News / USA

10 Years After 9/11 Guantanamo Still Open, Still Controversial

Following the September 11, 2001 terrorist attacks on the United States and the U.S. military intervention in Afghanistan, the detention center at Guantanamo Bay, Cuba became a prison for suspects captured in America’s war on terror.

Meredith Buel


Life at Guantanamo (*Don't miss our interactive feature )

The young guard squints into the blazing sun that beats down on the detention center at Guantanamo Bay.  Around him lines of chain link fence stretch out to a view of the blue-green waters of the Caribbean Sea.

A little beyond the detention center are small hills, some hard-scrabble grass, cactus, and rocks - a stark, almost desert-like environment. Closer in, are the newer, almost sterile detention camps, with looming guard towers, and seemingly endless layers of razor wire. Large iguanas and banana rats scurry around the sprawling naval base on the southeastern tip of Cuba.

This is the U.S. Guantanamo Bay Detention Center today, a place that gained notoriety after 2002 when images of shackled detainees in orange jumpsuits captured in America’s war on terror hit the front pages. Quickly, human rights groups began questioning the interrogation techniques being used here.

But today, guard Daniel Snell, a Navy Master-at-Arms, takes pride in his job.  “For me,” he says, “it is a sense of duty, honor.”

Camp X-Ray, where detainees were held in open-air cages in the tension-filled months following the September 11, 2001 terrorist attacks against the United States, has long since closed. Grass is growing through the buildings, parts of it have collapsed and the old guard tower is leaning over.  

Employees

New detention camps have been built, with air conditioning, medical facilities, a library, a communal center, and art classes. But those working here understand they are in a place that generated hostility around the world and is still controversial.

“We maintain the highest standards of conduct with our guards,” says Navy Rear Admiral Jeffrey Harbeson, the commander of Joint Task Force Guantanamo.  “We hold ourselves up as a model of professionalism for detention operations.”

But critics of the decision by then President George W. Bush to send detainees to Guantanamo, where most have been held without trial, say the move was “catastrophic.”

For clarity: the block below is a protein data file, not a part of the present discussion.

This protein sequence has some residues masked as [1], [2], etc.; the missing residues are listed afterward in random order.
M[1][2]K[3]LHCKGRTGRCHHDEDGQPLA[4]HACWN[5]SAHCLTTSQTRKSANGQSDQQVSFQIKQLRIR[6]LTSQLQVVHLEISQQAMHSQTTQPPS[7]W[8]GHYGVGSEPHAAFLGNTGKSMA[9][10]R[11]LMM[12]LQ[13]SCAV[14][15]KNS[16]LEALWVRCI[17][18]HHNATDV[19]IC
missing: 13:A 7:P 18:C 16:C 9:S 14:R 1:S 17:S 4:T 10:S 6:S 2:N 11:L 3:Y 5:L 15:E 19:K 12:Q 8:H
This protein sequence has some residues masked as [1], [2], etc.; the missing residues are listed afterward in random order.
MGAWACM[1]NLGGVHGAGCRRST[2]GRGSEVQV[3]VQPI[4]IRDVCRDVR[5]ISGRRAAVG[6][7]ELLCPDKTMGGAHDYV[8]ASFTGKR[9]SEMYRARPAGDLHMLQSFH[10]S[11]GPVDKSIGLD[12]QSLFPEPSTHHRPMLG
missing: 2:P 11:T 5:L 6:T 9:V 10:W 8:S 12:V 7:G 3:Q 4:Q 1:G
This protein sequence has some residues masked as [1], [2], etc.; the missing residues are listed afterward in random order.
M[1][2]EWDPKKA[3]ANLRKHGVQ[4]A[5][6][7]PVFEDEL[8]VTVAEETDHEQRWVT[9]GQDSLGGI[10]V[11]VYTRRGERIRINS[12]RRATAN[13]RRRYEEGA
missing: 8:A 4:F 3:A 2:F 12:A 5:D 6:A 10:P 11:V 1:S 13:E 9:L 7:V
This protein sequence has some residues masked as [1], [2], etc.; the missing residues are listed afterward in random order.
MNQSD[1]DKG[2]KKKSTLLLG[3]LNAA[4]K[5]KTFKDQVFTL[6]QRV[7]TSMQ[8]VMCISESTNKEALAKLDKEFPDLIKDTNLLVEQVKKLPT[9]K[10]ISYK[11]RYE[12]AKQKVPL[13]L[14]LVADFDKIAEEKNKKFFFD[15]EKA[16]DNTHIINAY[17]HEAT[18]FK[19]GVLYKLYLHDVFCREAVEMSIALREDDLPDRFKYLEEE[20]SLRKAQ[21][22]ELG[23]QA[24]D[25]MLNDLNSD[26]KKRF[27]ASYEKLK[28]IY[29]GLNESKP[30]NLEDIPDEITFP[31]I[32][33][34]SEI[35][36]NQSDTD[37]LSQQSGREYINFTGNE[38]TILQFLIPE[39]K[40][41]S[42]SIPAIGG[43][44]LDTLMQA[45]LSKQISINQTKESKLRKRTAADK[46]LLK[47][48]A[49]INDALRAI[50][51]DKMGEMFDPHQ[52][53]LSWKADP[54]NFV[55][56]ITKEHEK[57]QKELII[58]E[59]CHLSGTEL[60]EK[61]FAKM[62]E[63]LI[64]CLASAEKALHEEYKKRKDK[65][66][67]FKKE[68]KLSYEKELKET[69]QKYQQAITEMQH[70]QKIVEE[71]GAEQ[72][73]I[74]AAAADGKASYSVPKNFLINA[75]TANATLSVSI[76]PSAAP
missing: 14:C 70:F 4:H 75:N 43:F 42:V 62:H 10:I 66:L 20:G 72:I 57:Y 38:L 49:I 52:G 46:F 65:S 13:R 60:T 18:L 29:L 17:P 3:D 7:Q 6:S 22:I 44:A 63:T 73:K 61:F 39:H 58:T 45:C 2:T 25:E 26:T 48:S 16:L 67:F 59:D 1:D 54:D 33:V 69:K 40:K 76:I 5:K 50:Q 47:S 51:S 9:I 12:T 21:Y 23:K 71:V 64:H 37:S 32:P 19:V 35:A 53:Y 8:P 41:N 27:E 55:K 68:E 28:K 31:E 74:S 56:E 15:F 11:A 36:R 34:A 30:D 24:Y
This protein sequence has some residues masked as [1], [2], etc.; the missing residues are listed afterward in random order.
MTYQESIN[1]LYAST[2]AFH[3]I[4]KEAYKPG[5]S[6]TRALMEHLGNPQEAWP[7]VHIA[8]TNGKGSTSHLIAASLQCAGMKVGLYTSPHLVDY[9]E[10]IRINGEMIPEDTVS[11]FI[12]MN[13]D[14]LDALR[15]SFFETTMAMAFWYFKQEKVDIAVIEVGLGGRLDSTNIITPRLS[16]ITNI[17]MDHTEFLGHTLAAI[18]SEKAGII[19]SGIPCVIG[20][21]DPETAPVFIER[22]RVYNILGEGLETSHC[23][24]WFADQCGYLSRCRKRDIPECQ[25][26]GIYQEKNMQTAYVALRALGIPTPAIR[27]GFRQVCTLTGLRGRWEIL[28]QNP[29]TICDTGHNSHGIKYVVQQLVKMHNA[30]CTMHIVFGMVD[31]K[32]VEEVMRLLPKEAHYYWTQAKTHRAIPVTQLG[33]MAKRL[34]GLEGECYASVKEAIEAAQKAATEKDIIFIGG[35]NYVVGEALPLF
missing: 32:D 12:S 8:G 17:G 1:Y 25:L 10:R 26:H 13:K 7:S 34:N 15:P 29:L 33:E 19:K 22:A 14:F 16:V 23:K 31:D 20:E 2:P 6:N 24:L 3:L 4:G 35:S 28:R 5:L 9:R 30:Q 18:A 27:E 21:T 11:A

“It caused incalculable damage to this country’s reputation around the world,” says Eugene Fidell, a lecturer on military law at Yale University.

Of the nearly 780 detainees that were brought to Guantanamo over the past decade, about 600 have since been returned to their home countries or elsewhere.

Detainees

According to a 2010 report by the Guantanamo Review Task Force, nearly 50 of the current detainees are “too dangerous to transfer, but not feasible for prosecution.”

Under authorization from the U.S. Congress, these detainees may be held indefinitely, although they can challenge their status in court.

The most dangerous detainees are held in maximum security facilities at Guantanamo. They spend 20 hours a day in a cell by themselves. When they leave their cells to watch television or read, they are shackled.

Most of the others are held in a medium security prison, where they have to be in their cells four hours a night. They are free to walk around the cell blocks and can meet in common areas to read, eat and pray. Meals and magazines are brought to them.

Interaction with guards is at a minimum, and face-to-face contact with people in the outside world is almost non-existent. Photographers can only film through double-paned dark-tinted glass and reporters are not allowed to talk to any detainee.

Top Secret

There is one camp at Guantanamo Bay that is so protected its very location is top secret. Camp Seven is believed to hold the suspects behind the 9/11 terrorist attacks, but no-one wants to discuss it.

“Well, I can’t talk too much about Camp Seven at all for national security reasons,” says Donnie Thomas, the Army colonel in charge of the Joint Detention Group.

Shortly after his inauguration in 2009, U.S. President Barack Obama signed executive orders he hoped would shut down the Guantanamo detention sites within one year. But Congress blocked plans to move detainees to the United States and prosecute them in federal court.

Earlier this year, Mr. Obama cleared the way for military trials to resume at Camp Justice, part of the Guantanamo Bay complex, and signed another executive order creating an indefinite detention system. There are periodic reviews to decide a detainee’s status.